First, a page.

VOICE Home Page: http://www.os2voice.org
An editorial view from Mark Dodel.
This past month has seen the release of two new web browser versions for OS/2. Opera 5.12 for OS/2 was released September 4th, and Mozilla for OS/2 1.2a was released September 13th. Each has some major improvements and benefits. In both cases it is important to the survivability of OS/2 and eComStation that development continues.
For Opera we get more stability in this latest version and the ability to run win32 plugins. This is also the first version that can be registered to eliminate the banner ads. For now Opera continues with an MDI only interface (all child windows only within the main window), but according to the readme a multi-window option is being worked on. I was disapointed that the Flash win32 plugins (both 5.0 and 6.0 releases) hang my systems which have either a Crystal sound chipset or an OPL-S3 chipset. So plugins still need some work. I've registered my copy of Opera to show my support for the continued development of this application for OS/2, and I think you should consider doing so as well.
Mozilla for OS/2 1.2a was released as well. The major new feature of this release is the new installer which allows you to select some or all of Mozilla's features you want to install. So its up to you if you want the whole enchilada or a much slimmed down version.
can select to just install the browser, install everything or do a custom install.
WIth the custom setup, you can select or ignore items like Mail/Newsgroups, Chatzilla
(the Mozilla IRC client), Debugger, Personal Security Manager, Type Ahead Find and
Inspector. Navigator (the web browser itself) is not unselectable. Youare also given
the options to set Mozilla as your systems default browser and also to associate
HTML files with Mozilla.
So what does this customization feature mean? A Complete install of Mozilla for OS/2 1.2a uses about 22.9 MB of disk space. It also uses 28 MB of system memory when initially loaded. With the Browser Only option, Mozilla/2 uses about 18 MB of disk space and 26 MB of system memory. Using the Custom install option, and only selecting to install Navigator uses only about 16.8 MB of disk space and 25 MB of system memory. In all three cases Mozilla takes about 55 seconds to fully load (no turbo mode) on my K6-2 333MHz laptop.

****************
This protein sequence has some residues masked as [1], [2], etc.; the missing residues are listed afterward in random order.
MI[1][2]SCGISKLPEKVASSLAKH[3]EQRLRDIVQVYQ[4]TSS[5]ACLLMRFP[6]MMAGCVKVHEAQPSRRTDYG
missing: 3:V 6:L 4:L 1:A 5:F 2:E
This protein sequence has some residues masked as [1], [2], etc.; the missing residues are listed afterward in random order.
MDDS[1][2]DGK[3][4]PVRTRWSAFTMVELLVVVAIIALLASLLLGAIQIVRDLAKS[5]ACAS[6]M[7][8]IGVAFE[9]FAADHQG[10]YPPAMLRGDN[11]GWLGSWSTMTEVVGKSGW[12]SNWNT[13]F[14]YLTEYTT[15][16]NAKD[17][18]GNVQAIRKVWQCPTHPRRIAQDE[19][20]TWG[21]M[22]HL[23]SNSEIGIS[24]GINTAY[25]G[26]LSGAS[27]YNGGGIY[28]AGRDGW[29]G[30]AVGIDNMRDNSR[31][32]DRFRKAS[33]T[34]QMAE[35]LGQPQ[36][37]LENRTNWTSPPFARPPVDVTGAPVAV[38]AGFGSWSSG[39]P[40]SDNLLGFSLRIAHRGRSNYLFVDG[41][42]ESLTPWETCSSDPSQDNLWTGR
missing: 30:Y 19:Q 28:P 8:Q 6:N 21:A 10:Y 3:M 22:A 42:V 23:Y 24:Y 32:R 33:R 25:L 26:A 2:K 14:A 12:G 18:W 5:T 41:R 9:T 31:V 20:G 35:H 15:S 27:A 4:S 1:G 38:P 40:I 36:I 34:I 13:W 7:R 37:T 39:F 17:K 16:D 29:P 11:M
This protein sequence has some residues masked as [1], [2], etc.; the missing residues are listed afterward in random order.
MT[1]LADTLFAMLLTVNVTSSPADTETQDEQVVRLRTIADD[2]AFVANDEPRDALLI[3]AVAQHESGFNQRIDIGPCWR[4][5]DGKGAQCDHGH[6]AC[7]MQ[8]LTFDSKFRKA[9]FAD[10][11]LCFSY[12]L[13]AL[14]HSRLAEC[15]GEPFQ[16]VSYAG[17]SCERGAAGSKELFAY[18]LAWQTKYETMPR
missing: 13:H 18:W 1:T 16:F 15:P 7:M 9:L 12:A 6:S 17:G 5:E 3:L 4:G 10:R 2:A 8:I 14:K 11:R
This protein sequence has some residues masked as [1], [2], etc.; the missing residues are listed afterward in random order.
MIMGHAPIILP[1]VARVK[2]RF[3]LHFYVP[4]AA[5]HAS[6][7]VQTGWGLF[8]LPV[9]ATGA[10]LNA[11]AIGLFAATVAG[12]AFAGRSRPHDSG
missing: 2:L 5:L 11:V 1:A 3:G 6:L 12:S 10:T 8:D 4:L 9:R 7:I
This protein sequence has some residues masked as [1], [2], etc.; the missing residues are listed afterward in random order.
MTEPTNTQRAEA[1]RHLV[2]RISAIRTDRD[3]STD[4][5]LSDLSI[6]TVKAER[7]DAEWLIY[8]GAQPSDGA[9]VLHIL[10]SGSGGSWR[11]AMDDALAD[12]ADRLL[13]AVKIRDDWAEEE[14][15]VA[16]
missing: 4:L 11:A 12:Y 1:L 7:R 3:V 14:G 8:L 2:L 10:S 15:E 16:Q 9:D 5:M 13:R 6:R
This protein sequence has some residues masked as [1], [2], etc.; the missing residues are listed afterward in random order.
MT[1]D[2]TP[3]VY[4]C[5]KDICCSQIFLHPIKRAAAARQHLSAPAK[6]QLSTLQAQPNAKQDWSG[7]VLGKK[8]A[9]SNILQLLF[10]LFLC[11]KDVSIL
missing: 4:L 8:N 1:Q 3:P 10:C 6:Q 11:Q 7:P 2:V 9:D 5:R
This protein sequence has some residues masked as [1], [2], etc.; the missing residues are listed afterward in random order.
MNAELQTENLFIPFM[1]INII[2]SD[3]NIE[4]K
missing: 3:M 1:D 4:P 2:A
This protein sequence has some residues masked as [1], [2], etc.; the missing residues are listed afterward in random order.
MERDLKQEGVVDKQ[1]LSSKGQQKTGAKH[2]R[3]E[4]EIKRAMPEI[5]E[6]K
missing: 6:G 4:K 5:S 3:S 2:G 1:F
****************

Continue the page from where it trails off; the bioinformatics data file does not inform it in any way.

In comparison, Opera 5.12 for OS/2 uses about 19MB of disk space, only 15 MB of system RAM and only takes about 30 seconds to load a web page. Netscape Communicator 4.61 is the lightest of the bunch using 17.5 MB of disk space (Don't forget to clear your cache before guaging this), 11 MB of system memory and loads a web page in about 23 seconds on the same laptop. But Communicator is starting to show its age, and has problems viewing some web pages that were written to the newer standards supported by Mozilla and Opera. So with these three browsers you can make your own choice and get the best view possible of the World Wide Web.
Mike Kaply, the project lead for both Mozilla for OS/2 and IBM's Web Browser which is based on the Mozilla code, will be giving a presentation on these browsers at this months Warpstock event in Austin, Texas. Hopefully I will see you there and we can learn where he sees the future of web browsing headed and what's in store for OS/2 based browsers. If you want to learn more about the Warpstock event in North America this year, please see http://www.warpstock.org. And lets not forget the other Warpstock event, coming up in November, Warpstock Europe. You can read more on this in this issue Warpstock Europe - the other annual OS/2 event.
VOICE Newsletter Update: The planned page for free small advertisements by freeware authors and OS/2 users is going to become part of the VOICE home page soon. Its delayed as our webmaster has just relocated and isn't as yet back up to full speed yet. If you are interested, please contact us at email@example.com.